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Planning in its Larger Context Working Backwards Through Any "System" Before we jump into the typical phases in the standard "generic" planning process, let's stand back and minute and briefly look at the role of planning in its overall context.
This is more than an academic exercise -- understanding this overall context for planning can greatly help the reader to design and carry out the planning process in almost planning application. One of the most common sets of activities in the management is planning.
Very simply put, planning is setting the direction for something -- some system -- and then working to ensure the system follows that direction.
Systems have inputs, processes, outputs and outcomes. To explain, inputs to the system include resources such as raw materials, money, technologies and people. These inputs go through a process where they're aligned, moved along and carefully coordinated, ultimately to achieve the goals set for the system.
Outputs are tangible results produced by processes in the system, such as products or services for consumers. Another kind of result is outcomes, or benefits for consumers, e. Systems can be the entire organization, or its departments, groups, processes, etc.
Whether the system is an organization, department, business, project, etc. They start from the results outcomes and outputs they prefer and work backwards through the system to identify the processes needed to produce the results.
Then they identify what inputs or resources are needed to carry out the processes. It's not critical to grasp completely accurate definitions of each of the following terms. Goals Goals are specific accomplishments that must be accomplished in total, or in some combination, in order to achieve some larger, overall result preferred from the system, for example, the mission of an organization.
Going back to our reference to systems, goals are outputs from the system. Strategies or Activities These are the methods or processes required in total, or in some combination, to achieve the goals. Going back to our reference to systems, strategies are processes in the system.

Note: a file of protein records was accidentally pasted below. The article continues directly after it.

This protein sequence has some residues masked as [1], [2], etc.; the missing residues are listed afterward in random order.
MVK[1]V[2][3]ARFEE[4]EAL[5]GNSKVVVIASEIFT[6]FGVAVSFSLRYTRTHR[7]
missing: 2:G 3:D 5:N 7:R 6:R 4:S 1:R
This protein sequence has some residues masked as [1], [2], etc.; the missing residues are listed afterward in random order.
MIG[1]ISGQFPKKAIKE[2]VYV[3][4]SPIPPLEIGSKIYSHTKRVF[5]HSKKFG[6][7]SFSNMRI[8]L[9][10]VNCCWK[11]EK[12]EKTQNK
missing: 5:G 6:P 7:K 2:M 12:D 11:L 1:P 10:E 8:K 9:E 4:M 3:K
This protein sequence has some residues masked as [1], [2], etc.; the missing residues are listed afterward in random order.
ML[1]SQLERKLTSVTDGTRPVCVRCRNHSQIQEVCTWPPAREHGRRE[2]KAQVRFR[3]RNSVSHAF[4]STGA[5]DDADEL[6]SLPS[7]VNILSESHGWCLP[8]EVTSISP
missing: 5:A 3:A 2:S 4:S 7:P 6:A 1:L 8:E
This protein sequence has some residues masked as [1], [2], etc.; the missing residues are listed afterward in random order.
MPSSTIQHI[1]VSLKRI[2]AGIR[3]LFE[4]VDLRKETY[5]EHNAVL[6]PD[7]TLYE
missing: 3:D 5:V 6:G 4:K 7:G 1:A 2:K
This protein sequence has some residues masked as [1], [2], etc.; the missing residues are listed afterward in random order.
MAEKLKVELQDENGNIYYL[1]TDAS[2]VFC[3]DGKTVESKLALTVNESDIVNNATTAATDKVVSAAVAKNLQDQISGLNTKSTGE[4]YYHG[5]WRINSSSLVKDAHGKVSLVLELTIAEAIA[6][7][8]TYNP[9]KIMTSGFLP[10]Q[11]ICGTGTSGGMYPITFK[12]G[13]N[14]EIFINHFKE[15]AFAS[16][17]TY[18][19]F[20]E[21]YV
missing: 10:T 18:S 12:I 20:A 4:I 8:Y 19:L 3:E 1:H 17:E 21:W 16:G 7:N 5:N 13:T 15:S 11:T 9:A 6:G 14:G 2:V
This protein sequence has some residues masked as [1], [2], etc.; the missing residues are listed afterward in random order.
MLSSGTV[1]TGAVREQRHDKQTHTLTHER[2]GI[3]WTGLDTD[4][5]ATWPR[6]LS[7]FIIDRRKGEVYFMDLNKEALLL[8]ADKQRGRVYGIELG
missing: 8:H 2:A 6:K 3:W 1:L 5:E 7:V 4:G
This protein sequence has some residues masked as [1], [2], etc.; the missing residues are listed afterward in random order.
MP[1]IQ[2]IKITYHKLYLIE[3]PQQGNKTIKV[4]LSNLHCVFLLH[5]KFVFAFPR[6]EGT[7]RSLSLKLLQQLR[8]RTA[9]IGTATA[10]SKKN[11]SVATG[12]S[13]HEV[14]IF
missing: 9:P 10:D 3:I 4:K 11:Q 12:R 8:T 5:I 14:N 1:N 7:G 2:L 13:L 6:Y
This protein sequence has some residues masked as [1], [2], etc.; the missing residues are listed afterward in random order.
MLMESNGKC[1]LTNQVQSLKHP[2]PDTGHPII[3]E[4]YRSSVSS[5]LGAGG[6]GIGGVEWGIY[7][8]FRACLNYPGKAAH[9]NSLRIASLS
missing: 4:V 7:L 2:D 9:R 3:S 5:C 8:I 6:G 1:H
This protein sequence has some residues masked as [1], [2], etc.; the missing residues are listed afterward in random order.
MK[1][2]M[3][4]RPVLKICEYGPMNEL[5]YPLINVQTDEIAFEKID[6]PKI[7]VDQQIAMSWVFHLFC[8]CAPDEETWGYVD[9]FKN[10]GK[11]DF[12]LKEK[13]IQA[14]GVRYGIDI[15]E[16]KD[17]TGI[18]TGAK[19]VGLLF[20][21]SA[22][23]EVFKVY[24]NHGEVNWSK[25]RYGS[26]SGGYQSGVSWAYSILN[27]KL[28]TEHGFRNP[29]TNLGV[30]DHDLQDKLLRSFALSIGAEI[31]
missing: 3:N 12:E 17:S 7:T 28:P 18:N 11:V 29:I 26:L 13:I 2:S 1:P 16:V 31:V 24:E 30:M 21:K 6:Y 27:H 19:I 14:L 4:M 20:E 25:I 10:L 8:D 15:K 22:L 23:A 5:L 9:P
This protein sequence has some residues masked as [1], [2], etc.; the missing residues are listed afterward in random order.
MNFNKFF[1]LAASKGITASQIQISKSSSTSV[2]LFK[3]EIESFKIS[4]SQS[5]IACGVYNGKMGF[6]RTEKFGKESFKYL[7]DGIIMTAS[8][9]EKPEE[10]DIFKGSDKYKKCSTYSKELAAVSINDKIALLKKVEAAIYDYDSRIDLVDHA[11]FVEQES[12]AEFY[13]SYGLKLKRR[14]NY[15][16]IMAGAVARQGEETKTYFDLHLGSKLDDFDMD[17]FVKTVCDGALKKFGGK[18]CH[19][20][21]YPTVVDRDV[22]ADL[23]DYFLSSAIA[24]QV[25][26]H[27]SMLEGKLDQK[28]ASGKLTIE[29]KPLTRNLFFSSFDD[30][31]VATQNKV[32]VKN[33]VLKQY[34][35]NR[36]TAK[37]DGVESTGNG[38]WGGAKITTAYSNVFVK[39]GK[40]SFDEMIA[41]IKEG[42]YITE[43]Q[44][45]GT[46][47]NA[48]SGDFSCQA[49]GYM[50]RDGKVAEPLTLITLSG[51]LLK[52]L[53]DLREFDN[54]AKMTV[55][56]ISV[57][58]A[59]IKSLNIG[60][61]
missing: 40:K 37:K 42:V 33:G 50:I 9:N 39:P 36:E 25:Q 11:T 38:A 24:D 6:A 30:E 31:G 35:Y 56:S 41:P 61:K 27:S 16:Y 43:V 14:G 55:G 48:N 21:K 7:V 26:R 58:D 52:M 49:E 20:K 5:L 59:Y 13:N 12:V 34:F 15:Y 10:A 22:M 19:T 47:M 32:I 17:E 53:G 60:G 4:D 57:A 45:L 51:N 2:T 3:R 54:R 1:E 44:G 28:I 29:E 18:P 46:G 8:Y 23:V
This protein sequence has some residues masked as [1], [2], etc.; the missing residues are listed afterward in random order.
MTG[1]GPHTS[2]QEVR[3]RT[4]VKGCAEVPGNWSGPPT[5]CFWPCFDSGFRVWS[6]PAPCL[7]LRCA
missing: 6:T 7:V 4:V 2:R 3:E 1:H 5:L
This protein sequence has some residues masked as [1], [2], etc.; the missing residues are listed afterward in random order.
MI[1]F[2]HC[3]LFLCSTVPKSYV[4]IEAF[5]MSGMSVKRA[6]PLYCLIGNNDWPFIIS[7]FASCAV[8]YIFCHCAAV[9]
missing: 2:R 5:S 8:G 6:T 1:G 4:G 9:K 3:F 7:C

Objectives Objectives are specific accomplishments that must be accomplished in total, or in some combination, to achieve the goals in the plan.
Objectives are usually "milestones" along the way when implementing the strategies. Tasks Particularly in small organizations, people are assigned various tasks required to implement the plan.
If the scope of the plan is very small, tasks and activities are often essentially the same.
Resources and Budgets Resources include the people, materials, technologies, money, etc. The costs of these resources are often depicted in the form of a budget. Going back to our reference to systems, resources are input to the system.
Basic Overview of Typical Phases in Planning Whether the system is an organization, department, business, project, etc. The phases are carried out carefully or -- in some cases -- intuitively, for example, when planning a very small, straightforward effort.
The complexity of the various phases and their duplication throughout the system depend on the scope of the system. For example, in a large corporation, the following phases would be carried out in the corporate offices, in each division, in each department, in each group, etc.
Different groups of planners might have different names for the following activities and groups them differently. However, the nature of the activities and their general sequence remains the same.
The following are typical phases in planning. They do not comprise the complete, ideal planning process. Reference Overall Singular Purpose "Mission" or Desired Result from System During planning, planners have in mind consciously or unconsciously some overall purpose or result that the plan is to achieve.
For example, during strategic planning, it's critical to reference the mission, or overall purpose, of the organization. Take Stock Outside and Inside the System This "taking stock" is always done to some extent, whether consciously or unconsciously.
For example, during strategic planning, it's important to conduct an environmental scan.
This scan usually involves considering various driving forces, or major influences, that might effect the organization. SWOT is an acronym for considering the organization's strengths and weaknesses, and the opportunities and threats faced by the organization.
During this analysis, planners also can use a variety of assessments, or methods to "measure" the health of systems.
Establish Goals Based on the analysis and alignment to the overall mission of the system, planners establish a set of goals that build on strengths to take advantage of opportunities, while building up weaknesses and warding off threats. Establish Strategies to Reach Goals The particular strategies or methods to reach the goals chosen depend on matters of affordability, practicality and efficiency.
Establish Objectives Along the Way to Achieving Goals Objectives are selected to be timely and indicative of progress toward goals. Associate Responsibilities and Time Lines With Each Objective Responsibilities are assigned, including for implementation of the plan, and for achieving various goals and objectives.John Manzoni.
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